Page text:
Why our politicians are so hopeless
FROM a minister threatening to expose rumours about the women in Bill Shorten's office to Hitler Youth jibes - last week felt like a new low for our politicians.
To be fair it's been a bad few weeks for politics in this country since Barnaby Joyce's affair with an ex-staffer was exposed.
Prime Minister Malcolm Turnbull banning ministers from having relationships with staff members felt like the ridiculous levels couldn't get any higher.
Then we had Michaelia Cash threatening to expose rumours apparently circulating about women in the Opposition Leader's office.
"You want me to start naming them? You want me to start naming them for Mr Shorten to come out deny any of the rumours that are circulating in this building now for many, many years?" she said in Senate estimates last week.
Labor's Doug Cameron rightly told her to "calm down" and "take a chill pill" (as the kids apparently say).
Then Labor's Kim Carr was forced to apologise and withdraw offensive remarks suggesting Liberal James Paterson would have been part of the Hitler Youth movement.
Yep, these are the people running our country.
And we thought things would get less ridiculous when One Nation's Malcolm Roberts left Canberra.
But why is it like this?
One explanation comes from an unlikely source.
UK comedian Frankie Boyle talks about the time he decided to get involved in politics as a teenager in his (latest) autobiography My Shit Life So Far.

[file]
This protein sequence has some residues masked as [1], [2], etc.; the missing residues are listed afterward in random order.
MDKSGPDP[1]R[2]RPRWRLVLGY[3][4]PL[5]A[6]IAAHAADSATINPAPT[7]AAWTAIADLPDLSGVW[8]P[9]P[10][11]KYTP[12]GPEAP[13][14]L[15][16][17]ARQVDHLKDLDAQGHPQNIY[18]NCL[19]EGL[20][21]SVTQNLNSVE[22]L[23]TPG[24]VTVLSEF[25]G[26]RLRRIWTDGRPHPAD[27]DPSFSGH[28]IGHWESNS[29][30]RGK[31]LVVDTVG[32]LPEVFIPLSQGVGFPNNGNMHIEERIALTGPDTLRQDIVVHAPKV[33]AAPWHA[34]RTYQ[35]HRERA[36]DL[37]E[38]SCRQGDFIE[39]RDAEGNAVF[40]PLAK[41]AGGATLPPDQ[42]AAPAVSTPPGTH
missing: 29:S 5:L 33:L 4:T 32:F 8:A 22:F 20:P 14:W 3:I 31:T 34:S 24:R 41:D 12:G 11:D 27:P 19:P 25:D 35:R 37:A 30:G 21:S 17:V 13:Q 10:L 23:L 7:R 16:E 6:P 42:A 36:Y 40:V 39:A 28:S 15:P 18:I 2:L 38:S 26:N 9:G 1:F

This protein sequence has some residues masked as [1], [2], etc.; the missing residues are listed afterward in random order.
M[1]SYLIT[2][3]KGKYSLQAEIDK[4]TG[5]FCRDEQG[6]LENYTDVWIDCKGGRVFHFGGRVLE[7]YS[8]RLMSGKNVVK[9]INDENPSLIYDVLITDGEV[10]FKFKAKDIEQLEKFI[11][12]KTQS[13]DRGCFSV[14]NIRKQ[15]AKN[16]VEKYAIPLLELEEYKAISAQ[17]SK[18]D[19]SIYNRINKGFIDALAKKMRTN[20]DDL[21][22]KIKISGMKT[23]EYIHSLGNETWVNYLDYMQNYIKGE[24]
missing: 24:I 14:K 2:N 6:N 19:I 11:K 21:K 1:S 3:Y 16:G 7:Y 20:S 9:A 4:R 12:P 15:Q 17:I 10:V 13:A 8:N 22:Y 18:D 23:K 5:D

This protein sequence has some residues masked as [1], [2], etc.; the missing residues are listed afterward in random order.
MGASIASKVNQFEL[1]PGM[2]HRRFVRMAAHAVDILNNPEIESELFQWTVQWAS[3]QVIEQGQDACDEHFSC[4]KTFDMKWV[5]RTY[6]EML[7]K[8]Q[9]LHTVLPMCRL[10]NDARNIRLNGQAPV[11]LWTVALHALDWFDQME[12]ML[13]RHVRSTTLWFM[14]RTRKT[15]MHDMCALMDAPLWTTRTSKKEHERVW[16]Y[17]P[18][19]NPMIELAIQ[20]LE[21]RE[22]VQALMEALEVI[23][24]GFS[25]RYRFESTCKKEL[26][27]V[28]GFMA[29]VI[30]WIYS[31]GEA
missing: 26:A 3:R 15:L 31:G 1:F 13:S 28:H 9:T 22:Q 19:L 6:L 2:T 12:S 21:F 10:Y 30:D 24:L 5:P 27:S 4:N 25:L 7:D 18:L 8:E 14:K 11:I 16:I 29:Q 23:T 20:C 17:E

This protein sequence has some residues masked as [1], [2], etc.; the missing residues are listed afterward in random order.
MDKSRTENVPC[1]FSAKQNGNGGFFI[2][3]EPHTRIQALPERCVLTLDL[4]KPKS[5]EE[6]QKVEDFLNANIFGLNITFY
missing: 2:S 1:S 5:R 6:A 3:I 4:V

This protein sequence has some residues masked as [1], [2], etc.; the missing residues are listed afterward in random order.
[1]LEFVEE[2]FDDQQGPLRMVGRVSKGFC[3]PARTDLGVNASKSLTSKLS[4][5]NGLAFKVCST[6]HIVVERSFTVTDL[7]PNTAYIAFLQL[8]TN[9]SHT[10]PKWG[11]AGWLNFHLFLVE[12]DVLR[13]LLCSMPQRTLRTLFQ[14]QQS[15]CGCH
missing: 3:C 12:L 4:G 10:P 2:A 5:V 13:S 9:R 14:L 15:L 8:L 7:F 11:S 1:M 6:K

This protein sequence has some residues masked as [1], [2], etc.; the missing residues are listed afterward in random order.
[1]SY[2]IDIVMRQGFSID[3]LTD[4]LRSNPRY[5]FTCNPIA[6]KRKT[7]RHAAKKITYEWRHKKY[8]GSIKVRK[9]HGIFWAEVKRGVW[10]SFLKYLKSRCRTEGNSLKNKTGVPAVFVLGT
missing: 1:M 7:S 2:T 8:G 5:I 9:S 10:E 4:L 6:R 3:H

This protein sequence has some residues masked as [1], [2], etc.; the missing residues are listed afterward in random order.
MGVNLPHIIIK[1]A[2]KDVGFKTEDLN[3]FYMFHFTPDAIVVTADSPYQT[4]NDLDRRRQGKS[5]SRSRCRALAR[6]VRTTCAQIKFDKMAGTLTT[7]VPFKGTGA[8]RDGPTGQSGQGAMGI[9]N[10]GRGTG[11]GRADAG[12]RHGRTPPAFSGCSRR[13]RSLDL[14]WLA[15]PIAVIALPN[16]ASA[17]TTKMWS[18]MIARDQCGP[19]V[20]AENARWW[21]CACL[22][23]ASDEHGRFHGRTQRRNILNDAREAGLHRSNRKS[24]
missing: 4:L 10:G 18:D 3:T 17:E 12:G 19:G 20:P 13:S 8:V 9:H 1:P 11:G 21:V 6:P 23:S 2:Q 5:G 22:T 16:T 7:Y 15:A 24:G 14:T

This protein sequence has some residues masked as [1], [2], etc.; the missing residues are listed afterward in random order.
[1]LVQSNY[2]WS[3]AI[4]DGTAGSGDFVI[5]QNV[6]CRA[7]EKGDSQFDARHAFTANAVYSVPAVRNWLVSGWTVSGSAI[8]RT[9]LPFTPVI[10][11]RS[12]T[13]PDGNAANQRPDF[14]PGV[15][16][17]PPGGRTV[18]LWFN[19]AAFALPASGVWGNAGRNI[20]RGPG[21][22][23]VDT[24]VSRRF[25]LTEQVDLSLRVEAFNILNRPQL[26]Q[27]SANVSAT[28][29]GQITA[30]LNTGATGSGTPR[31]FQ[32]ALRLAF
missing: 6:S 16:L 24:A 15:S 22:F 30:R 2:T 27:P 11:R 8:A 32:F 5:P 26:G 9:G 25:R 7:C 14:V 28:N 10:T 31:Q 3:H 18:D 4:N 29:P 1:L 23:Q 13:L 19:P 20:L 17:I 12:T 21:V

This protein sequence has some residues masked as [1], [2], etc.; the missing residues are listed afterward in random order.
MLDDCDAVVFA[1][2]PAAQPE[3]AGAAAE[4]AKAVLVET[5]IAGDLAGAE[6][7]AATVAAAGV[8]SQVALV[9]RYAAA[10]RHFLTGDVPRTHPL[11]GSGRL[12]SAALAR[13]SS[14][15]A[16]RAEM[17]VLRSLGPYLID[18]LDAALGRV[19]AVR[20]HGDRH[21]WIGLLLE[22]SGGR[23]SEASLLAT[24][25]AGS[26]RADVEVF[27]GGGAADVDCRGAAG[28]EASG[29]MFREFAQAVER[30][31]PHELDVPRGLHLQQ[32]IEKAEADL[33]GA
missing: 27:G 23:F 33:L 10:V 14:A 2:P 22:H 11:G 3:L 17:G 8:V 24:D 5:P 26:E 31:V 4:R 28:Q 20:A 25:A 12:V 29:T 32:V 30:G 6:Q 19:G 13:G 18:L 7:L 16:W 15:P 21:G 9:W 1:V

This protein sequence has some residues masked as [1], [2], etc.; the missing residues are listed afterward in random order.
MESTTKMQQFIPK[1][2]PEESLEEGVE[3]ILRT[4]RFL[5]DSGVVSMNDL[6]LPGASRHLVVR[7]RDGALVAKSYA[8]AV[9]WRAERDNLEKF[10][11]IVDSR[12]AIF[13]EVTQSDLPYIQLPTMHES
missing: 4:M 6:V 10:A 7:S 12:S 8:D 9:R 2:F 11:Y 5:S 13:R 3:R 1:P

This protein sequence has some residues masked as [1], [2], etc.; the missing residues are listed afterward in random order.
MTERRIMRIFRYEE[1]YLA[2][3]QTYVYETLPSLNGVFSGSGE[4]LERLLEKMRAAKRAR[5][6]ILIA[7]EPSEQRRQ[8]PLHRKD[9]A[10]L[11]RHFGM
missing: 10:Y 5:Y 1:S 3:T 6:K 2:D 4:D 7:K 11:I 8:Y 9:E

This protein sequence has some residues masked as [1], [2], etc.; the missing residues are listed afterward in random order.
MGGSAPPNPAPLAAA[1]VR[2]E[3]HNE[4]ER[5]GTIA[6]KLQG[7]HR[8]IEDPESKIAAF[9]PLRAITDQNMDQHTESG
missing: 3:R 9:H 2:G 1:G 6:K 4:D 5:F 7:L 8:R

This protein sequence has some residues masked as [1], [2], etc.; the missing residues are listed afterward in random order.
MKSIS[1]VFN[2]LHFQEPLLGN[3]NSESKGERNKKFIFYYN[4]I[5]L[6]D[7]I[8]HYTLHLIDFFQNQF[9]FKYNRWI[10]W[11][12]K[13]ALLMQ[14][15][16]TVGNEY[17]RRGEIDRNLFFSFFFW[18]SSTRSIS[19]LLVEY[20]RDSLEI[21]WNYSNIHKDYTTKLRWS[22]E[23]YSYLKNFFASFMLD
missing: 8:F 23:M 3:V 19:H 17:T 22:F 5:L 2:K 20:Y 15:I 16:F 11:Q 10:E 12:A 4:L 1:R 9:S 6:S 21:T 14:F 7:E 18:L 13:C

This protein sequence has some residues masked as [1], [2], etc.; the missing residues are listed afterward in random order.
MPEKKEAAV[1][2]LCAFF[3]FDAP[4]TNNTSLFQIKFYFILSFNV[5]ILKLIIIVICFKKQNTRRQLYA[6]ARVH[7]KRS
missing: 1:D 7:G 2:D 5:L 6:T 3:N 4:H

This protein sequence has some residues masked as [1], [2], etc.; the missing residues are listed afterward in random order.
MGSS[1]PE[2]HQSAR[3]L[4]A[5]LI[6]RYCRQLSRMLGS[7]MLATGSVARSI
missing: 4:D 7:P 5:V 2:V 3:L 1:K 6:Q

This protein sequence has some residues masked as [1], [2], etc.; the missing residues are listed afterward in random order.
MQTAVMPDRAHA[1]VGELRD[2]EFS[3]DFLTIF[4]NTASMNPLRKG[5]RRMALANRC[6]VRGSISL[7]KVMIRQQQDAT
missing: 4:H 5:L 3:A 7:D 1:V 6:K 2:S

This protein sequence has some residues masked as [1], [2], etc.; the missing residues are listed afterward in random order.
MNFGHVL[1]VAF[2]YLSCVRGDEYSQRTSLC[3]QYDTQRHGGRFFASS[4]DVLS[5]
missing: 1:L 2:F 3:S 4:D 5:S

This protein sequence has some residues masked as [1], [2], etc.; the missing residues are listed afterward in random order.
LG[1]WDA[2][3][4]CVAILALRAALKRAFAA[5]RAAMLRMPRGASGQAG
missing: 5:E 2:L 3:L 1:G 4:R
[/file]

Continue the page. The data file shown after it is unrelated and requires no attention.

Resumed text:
He joined the Labour Party but after sitting through a few boring meetings realised it wasn't for him.
"It's a rarely mentioned fact that politicians rise through the ranks by being able to sit through endless grim meetings," he wrote.
"This inevitably means that we are governed by monsters.
"A few months of screaming inwardly during meetings about council business and I drifted off."
Anyone who has had the sit through a local council meeting would no doubt know what he means.
Even at a local level rather than just getting on with the job, councillors will argue for hours on minor issues along party lines.
It's why we shouldn't have political parties at a local level. Let them all run as independents and be judged on what they've achieved rather under the Labor or Liberal banner.
So inevitably, the best and brightest either don't bother with politics or soon realise it's a hopeless cause.
It's why people share things like the post below on Facebook when they whinge about pollies.
(But if anything we should offer pollies more money, so we can actually attract the best of the best to run our country.)
The average Aussie sees endless back and forth about rumours and ministers having affairs and are pissed off.
They don't care about the political point scoring or sniping by former prime ministers on the backbench.
They just want a government - either Labor or the Coalition - that can get on with running the country.
It's why so many people voted for One Nation at the last election (however misguided that was).
It's part of the old Democrats slogan "keep the bastards honest".
The bad news is, none of this will end.
We'll still have pollies being distracted from the big issues in an effort to try to score a cheap political point.
With a 24-hour news cycle, pollies will continue to look for that "gotcha moment" and keep their eyes off the real issues.
Maybe just try and enjoy the ride.
I'll leave the final point to Boyle.
"Politicians are just innately ridiculous and their lives can't really bear the weight of much scrutiny."
He was talking about a Labour politician in Glasgow, but pretty much sums up Australian politics over the past month.